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Welcome to our fall Title I meeting! Please help yourself to treats while everyone gets settled.

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Presentation on theme: "Welcome to our fall Title I meeting! Please help yourself to treats while everyone gets settled."— Presentation transcript:

1 Welcome to our fall Title I meeting! Please help yourself to treats while everyone gets settled.

2 District Reading Professionals  Mrs. Erin Luther  Mrs. Kathy Ricker  Mrs. Mary Smaby  Mrs. Deb Truyman  Title 1 Administrator- Mr. Jim Neubert

3  Title I is a federally funded program for students identified as needing reading and literacy assistance.  Funds are determined by amount of children in the district receiving free and reduced lunch.  Services occur in grades K – 5 at Little Chute Elementary and Intermediate Schools, and at St. John’s School.

4 1.Standardized test scores 2.Benchmark reading assessments

5 Small group pull-out using special curriculum based on students’ individual learning needs.

6 Communication with classroom teacher. Ongoing informal assessment. Standardized testing. Benchmark assessments.

7  The goal of the program is to increase students’ reading ability to match those of their peers and to be able to succeed in the classroom without extra assistance.  Some students reach these goals in a very short time, while it can be a longer process for others, depending on many different factors that affect student learning.

8 Informal Phone calls Written notes and Homework bags and folders Website- Formal Parent – Teacher conferences Report Cards Parent Meetings Newsletters

9 » Report lists skills being developed and areas where improvement is still needed. » Report notes which Benchmark Reading Level the student is currently working at in class. ˃Word solving ˃Sight word recognition ˃Fluency ˃Comprehension ˃Extending the text ˃End of year expectations ˃Work and study habits

10 » This year, the Title I program sent a bag of books home over the summer for each student in the program to read during the summer. » Bags contained 8-14 books at the child’s approximate reading level. » Families were asked to keep track of how much the children read during the summer.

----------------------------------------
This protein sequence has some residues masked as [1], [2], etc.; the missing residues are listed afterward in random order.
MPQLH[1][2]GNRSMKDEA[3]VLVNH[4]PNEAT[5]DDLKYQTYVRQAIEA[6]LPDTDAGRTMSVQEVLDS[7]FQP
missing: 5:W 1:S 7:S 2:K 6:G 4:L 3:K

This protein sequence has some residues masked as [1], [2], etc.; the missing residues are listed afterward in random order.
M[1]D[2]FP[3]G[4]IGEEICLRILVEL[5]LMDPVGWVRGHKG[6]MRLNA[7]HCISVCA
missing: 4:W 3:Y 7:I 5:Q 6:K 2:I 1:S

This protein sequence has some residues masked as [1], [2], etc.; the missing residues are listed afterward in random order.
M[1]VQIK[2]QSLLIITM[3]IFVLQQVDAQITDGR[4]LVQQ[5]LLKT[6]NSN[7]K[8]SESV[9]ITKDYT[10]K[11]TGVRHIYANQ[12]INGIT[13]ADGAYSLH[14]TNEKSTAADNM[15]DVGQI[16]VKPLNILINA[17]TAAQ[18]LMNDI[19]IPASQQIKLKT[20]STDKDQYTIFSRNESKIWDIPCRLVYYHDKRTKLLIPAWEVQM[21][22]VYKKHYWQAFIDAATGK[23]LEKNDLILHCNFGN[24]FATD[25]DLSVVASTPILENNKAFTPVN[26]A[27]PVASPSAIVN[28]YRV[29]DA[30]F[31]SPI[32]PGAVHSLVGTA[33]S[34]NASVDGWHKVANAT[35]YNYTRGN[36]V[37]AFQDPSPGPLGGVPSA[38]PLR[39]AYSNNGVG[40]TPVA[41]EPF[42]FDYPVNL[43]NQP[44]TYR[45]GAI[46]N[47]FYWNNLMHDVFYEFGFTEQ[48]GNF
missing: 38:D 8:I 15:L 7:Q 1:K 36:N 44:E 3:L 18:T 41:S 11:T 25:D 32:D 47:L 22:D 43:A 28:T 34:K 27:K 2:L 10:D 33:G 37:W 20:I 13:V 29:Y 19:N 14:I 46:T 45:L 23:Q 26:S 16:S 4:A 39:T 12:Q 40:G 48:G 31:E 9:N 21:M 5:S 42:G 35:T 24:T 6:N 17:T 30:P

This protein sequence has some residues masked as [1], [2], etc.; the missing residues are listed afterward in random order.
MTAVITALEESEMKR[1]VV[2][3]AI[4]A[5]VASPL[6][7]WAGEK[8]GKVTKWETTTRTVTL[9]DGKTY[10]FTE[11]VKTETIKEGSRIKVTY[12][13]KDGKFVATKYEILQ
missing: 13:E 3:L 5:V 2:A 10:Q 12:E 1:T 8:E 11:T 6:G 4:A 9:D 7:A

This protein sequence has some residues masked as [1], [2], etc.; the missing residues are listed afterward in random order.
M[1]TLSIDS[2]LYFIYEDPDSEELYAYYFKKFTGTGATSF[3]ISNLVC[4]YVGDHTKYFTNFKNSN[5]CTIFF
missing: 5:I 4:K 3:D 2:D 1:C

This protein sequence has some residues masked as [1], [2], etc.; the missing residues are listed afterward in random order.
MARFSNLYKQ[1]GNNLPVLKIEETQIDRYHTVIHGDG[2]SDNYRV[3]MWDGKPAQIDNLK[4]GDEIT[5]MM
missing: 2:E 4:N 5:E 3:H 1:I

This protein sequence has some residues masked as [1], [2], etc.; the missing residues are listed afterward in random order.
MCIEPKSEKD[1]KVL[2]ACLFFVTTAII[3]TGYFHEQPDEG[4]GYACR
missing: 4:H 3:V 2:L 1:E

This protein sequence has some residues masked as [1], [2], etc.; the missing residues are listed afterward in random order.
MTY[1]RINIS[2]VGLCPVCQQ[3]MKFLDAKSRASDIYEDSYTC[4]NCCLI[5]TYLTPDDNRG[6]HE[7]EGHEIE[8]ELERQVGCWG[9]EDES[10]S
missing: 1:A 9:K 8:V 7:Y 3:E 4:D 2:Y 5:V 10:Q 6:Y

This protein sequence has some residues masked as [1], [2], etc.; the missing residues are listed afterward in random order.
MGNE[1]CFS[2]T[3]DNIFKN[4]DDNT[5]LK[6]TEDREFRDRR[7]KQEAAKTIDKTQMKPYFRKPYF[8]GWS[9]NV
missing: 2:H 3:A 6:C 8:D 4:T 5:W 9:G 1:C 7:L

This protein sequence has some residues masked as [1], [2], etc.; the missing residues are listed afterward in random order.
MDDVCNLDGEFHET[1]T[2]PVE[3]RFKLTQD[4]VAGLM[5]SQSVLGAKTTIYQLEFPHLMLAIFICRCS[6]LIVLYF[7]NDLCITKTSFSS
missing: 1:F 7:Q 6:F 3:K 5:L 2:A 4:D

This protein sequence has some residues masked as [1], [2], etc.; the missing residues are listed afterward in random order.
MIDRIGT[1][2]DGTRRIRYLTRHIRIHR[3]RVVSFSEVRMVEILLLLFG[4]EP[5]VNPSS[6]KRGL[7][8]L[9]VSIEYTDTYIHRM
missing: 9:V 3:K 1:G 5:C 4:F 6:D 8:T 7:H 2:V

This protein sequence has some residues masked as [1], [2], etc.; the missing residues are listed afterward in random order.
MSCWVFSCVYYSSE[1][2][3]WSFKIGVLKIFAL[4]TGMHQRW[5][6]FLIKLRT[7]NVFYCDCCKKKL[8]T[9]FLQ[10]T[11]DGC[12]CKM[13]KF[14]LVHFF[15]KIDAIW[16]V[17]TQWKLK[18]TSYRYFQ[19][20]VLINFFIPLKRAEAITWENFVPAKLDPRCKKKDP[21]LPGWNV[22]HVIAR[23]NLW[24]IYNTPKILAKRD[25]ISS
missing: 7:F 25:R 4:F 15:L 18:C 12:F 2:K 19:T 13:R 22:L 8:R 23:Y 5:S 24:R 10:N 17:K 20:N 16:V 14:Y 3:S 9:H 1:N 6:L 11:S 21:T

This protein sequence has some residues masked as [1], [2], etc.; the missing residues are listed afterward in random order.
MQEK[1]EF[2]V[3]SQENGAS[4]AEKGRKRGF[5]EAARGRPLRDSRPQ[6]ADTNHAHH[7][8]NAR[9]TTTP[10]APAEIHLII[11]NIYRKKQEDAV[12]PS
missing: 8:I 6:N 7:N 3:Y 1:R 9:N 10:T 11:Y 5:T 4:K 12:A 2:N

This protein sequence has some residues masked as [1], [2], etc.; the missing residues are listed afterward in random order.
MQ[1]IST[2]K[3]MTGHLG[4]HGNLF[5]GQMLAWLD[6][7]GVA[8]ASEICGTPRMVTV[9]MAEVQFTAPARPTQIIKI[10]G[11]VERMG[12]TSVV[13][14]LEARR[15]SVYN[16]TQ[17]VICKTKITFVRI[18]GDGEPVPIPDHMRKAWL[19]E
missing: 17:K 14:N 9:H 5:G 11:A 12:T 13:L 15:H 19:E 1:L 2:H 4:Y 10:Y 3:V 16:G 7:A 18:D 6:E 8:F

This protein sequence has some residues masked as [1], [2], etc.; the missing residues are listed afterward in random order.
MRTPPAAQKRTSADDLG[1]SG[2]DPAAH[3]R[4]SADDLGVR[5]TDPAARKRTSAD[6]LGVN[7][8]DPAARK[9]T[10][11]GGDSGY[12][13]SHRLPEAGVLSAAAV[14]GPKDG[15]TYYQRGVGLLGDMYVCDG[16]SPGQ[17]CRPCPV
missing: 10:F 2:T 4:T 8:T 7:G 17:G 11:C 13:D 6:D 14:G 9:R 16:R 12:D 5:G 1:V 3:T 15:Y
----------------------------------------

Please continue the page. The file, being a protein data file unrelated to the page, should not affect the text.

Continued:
11 » Change in student achievement in students who took part in the summer book program Amount of reading % of studentsAverage Change in benchmark achievement Greatest change Consistent Summer Reading 29%Decrease by 1/3 benchmark level Decrease 3.5 levels Inconsistent Summer Reading 71%Decrease by over ½ benchmark level Decrease 4.5 levels (over half a year’s growth) Summer is a time when some students experience a loss of reading ability, due to a lack of practicing their skills. With our summer reading program, we found that the students who read regularly either increased their skills, or had smaller decreases in their skills during the summer months. Students who did not read regularly had a greater loss of reading skills, which would take longer to gain back in the fall.

12 » The vast majority of parents liked the program. Over 95% said that they would like to have the books available to them again next summer. » Some kids didn’t read all of the books. » Sometimes it was hard to get kids to read over the summer. » Most families either read every day or occasionally, but there were also many who read very little. » There were still many children who did not read at home on a regular basis, and did not take full advantage of the program. As a school, we will continue to look for ways to promote and encourage summer reading for all of our students.

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14 1. The power of parents: Parents are a child’s first and most important teacher. 2. Pick books that are at the right level. 3. Be Patient: When your child is working on a word, give him/her time. (Handout with list of prompts.) 4. Gently correct your young reader. Gently point out letters he or she may have overlooked. Readers may guess wildly based on a first letter or may only use the beginning and guess at longer words.

15 5. Be sure that your child sees you reading. You are a role model. 6. Encourage “how”, “why” and “what it” questions. 7. Once is not enough. Encourage your child to re-read favorite books and poems. Re-reading helps kids read more smoothly and accurately 8. Encourage writing and conversations.

16 ☺ Grades K-1 Learning Contract ☺ Grades 2-3 Learning Contract ☺ Grades 4-5 Learning Contract ☺ Please read through the contract with your children. Sign both copies and turn in the black and white copy to a reading teacher tonight. Please take home one copy for your records.

17 Please contact your child’s reading teacher at any time by phone or . Little Chute Elementary School HAVE A GREAT EVENING AND HAPPY READING!


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